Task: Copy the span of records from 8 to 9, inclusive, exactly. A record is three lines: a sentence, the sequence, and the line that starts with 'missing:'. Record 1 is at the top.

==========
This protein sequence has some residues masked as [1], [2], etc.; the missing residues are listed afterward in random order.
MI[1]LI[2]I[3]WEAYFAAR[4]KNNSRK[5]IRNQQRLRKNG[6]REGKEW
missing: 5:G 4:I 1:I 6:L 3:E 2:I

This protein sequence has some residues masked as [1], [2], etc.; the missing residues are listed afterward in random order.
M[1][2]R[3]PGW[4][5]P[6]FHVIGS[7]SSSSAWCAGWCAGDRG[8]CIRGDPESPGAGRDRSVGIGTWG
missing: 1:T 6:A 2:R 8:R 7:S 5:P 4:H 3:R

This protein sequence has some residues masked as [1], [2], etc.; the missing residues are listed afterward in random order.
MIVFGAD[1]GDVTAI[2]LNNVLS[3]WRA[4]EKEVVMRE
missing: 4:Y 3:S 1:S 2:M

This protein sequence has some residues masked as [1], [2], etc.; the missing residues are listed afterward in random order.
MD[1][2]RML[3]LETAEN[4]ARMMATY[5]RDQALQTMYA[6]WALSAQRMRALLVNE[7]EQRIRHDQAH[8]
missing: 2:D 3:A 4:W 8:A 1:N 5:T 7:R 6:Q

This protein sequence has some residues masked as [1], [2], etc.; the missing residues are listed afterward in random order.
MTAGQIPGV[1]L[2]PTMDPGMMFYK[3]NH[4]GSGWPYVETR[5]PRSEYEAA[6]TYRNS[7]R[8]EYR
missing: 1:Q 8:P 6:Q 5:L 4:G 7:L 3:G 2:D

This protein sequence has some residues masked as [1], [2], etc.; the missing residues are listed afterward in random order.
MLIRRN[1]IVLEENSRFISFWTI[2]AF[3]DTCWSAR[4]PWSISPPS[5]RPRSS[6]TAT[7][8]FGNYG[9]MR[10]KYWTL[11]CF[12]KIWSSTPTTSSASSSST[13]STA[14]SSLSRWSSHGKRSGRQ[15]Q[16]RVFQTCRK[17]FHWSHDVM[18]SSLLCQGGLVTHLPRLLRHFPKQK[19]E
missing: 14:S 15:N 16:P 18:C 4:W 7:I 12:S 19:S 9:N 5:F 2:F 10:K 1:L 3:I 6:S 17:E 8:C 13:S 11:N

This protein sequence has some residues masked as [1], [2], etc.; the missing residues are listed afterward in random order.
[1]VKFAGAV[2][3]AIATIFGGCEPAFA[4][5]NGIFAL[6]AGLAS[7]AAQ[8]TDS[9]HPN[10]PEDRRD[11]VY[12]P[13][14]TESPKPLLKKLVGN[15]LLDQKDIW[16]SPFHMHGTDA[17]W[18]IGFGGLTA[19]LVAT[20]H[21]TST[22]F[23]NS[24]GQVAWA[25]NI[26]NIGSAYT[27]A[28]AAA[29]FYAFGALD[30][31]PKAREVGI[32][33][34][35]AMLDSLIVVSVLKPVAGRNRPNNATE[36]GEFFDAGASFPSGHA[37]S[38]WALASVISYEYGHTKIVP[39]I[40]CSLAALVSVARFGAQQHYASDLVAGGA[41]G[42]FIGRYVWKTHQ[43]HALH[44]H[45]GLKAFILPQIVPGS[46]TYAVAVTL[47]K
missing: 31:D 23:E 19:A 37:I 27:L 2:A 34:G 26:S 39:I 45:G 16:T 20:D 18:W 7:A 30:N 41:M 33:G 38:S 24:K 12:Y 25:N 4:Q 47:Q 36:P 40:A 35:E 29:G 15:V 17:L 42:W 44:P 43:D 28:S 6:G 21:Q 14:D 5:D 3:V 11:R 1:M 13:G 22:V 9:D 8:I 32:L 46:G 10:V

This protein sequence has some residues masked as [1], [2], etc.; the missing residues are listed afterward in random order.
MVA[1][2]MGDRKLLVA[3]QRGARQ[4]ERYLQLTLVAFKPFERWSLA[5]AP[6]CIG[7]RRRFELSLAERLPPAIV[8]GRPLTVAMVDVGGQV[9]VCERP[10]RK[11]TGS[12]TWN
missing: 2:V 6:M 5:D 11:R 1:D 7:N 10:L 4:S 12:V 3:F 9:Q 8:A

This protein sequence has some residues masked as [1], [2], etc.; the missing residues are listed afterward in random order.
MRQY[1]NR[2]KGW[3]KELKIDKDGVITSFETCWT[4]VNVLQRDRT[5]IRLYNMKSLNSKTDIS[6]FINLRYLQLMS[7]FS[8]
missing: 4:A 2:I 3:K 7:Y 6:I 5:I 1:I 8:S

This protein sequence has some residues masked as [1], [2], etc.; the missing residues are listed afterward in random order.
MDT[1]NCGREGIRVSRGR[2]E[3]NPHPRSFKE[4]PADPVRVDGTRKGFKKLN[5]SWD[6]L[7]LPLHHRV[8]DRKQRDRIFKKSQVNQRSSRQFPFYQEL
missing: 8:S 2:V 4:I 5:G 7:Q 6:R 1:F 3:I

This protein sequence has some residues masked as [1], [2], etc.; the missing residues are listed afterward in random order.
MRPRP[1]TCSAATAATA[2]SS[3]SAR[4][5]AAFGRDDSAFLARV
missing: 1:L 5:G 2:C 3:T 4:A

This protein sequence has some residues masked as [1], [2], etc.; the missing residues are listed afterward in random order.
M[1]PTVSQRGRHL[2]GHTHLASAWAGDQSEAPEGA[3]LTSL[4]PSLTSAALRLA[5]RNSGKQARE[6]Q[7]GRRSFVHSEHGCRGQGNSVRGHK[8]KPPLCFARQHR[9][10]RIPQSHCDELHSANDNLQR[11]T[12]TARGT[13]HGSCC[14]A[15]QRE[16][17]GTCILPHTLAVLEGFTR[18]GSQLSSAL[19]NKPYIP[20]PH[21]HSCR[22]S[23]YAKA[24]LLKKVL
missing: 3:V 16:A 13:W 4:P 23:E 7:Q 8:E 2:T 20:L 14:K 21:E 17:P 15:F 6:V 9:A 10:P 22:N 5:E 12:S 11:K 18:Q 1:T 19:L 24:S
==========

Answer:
This protein sequence has some residues masked as [1], [2], etc.; the missing residues are listed afterward in random order.
MVA[1][2]MGDRKLLVA[3]QRGARQ[4]ERYLQLTLVAFKPFERWSLA[5]AP[6]CIG[7]RRRFELSLAERLPPAIV[8]GRPLTVAMVDVGGQV[9]VCERP[10]RK[11]TGS[12]TWN
missing: 2:V 6:M 5:D 11:R 1:D 7:N 10:L 4:S 12:V 3:F 9:Q 8:A

This protein sequence has some residues masked as [1], [2], etc.; the missing residues are listed afterward in random order.
MRQY[1]NR[2]KGW[3]KELKIDKDGVITSFETCWT[4]VNVLQRDRT[5]IRLYNMKSLNSKTDIS[6]FINLRYLQLMS[7]FS[8]
missing: 4:A 2:I 3:K 7:Y 6:I 5:I 1:I 8:S